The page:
The House Space Subcommittee held two hearings on the U.S. civil space program in February – one where the strategic direction of the human spaceflight effort was discussed, and a second one dealing with the configuration of NASA as an executing entity for such policy. The somewhat understated subtext of both of these hearings is that our space program currently lacks coherency and strategic direction. In partial response to this state of affairs, Rep. John Culberson of Texas has proposed legislation (the Space Leadership Preservation Act of 2015) to try and resolve some of these operational difficulties – legislation designed to reconfigure the existing interface between NASA and the executive and legislative branches of government. Many have given considerable thought as to why this bill is necessary and why it could be a solution to our ongoing space policy chaos.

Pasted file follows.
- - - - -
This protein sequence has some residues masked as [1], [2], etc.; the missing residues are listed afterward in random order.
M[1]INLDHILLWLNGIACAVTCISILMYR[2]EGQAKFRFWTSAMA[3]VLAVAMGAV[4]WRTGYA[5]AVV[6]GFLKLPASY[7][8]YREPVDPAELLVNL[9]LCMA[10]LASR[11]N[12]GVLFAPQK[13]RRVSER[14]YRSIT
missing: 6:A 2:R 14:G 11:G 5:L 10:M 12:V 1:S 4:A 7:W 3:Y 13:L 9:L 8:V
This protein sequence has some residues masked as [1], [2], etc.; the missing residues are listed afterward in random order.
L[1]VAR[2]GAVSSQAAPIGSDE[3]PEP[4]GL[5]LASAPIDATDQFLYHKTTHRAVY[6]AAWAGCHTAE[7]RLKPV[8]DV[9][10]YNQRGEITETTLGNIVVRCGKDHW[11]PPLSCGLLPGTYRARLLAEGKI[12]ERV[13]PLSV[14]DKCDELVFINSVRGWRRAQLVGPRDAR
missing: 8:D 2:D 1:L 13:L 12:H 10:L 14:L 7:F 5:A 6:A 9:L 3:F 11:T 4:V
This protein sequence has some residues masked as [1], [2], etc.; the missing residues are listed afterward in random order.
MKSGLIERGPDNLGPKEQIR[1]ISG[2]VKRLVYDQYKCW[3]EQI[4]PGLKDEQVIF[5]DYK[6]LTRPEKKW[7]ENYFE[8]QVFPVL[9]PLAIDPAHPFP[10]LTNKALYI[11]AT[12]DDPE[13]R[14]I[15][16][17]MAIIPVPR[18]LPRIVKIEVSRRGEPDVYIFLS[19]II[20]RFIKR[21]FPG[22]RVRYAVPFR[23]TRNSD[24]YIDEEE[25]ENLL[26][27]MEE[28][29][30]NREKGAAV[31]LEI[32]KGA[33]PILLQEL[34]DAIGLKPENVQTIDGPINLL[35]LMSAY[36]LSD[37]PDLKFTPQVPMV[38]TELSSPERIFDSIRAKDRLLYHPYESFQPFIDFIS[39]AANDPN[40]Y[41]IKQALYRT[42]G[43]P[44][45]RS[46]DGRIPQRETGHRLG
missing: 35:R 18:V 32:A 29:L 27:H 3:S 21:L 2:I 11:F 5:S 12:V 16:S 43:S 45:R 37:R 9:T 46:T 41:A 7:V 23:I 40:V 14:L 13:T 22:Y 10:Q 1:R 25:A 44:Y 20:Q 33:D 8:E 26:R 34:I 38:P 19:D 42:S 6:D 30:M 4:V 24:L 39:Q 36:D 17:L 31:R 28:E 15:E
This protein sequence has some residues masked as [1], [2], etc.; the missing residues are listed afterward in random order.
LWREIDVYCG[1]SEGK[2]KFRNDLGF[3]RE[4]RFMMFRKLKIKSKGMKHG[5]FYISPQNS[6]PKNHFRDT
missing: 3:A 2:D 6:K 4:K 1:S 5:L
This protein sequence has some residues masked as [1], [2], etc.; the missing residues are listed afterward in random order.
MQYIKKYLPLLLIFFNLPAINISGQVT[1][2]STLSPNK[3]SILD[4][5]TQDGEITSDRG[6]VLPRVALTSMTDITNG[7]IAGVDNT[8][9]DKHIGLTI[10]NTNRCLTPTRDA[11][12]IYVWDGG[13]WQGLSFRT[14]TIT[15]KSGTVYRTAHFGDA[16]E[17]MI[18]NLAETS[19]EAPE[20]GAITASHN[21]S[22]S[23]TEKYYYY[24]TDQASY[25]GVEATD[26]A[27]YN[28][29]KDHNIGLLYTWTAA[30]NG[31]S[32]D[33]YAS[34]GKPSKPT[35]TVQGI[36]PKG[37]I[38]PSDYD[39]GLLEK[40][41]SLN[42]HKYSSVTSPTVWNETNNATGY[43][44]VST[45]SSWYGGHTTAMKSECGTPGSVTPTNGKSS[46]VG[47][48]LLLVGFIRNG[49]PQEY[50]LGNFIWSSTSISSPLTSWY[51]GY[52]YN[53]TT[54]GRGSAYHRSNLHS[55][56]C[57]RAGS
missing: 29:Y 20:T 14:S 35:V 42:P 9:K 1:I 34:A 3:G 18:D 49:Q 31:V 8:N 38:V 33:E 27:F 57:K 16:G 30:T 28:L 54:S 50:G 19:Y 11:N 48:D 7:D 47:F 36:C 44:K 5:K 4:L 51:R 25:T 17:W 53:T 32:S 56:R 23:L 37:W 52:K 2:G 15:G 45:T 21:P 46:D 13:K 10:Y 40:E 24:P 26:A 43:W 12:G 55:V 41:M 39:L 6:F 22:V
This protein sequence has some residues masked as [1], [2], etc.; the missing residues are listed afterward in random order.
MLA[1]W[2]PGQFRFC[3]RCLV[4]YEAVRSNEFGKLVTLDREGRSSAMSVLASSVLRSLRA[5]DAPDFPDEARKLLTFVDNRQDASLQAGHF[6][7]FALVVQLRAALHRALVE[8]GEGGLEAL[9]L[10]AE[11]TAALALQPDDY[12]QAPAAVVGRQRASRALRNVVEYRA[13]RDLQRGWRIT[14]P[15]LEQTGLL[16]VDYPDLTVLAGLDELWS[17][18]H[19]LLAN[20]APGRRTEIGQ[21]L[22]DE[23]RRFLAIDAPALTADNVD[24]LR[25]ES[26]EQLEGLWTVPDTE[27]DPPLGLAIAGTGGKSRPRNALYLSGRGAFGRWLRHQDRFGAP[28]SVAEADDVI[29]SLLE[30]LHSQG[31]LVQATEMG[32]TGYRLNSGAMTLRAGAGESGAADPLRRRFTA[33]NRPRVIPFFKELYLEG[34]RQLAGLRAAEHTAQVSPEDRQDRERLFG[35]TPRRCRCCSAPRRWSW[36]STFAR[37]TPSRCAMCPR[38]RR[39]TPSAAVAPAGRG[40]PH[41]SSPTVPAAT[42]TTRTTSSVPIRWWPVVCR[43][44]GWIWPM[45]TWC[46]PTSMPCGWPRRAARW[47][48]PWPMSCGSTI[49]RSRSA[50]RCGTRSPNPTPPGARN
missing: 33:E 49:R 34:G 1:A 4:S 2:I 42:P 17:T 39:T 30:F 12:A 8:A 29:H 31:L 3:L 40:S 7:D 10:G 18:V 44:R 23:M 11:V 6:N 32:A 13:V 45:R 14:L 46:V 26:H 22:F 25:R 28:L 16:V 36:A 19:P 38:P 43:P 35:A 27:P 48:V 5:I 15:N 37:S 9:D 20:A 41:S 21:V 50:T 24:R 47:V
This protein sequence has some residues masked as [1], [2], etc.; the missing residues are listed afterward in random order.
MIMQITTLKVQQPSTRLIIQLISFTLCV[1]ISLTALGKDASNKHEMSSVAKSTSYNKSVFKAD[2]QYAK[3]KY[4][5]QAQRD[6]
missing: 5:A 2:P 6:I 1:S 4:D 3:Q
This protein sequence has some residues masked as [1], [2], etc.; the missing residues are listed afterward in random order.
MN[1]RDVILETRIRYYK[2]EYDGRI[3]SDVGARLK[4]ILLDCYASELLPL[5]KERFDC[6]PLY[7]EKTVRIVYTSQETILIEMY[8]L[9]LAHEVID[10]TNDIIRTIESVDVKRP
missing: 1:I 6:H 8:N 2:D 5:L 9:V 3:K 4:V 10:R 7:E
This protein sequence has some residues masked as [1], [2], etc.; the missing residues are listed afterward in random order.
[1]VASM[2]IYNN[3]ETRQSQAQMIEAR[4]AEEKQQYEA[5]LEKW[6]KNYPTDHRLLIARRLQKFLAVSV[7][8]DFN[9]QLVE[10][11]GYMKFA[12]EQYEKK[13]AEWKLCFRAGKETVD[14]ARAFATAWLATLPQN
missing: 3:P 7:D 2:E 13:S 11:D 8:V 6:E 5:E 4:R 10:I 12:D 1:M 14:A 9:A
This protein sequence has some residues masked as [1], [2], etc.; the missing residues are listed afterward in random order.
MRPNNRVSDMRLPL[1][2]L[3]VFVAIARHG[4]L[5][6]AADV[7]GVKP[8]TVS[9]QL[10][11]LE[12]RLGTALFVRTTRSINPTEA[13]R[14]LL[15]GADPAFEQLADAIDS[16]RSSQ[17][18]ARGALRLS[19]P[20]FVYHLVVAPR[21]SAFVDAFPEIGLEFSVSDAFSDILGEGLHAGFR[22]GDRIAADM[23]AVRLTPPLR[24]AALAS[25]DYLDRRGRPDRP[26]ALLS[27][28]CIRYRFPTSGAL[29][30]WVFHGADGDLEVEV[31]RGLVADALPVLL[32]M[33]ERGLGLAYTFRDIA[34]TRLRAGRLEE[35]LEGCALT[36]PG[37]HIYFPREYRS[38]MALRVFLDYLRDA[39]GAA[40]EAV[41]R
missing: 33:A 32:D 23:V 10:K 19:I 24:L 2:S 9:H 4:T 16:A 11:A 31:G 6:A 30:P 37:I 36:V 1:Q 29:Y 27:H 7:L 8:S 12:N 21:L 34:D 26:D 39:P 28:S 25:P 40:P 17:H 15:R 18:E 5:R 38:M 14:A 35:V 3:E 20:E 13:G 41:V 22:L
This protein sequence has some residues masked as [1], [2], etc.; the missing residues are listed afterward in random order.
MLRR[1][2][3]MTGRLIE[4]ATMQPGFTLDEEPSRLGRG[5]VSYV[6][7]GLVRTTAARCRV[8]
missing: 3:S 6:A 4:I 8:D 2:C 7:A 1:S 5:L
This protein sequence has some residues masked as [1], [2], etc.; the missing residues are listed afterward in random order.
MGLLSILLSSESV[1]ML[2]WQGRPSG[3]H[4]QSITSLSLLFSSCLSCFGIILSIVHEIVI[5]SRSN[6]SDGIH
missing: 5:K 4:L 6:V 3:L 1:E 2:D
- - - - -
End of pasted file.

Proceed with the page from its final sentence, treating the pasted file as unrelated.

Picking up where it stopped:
It is clear from much of the discussion at these two hearings that despite repeated claims by the agency, no one believes that we are truly on a “#JourneytoMars.” This situation is in part technical, in that NASA does not have a well-defined architecture, or even a roadmap, to develop the technology to conduct such a mission. For example, the Asteroid Retrieval Mission (ARM) is widely recognized as a pointless distraction. But equally significant is that by repeatedly over-promising with rhetoric and under-delivering on actual spaceflight capability, the current incarnation of the agency has little political or programmatic credibility.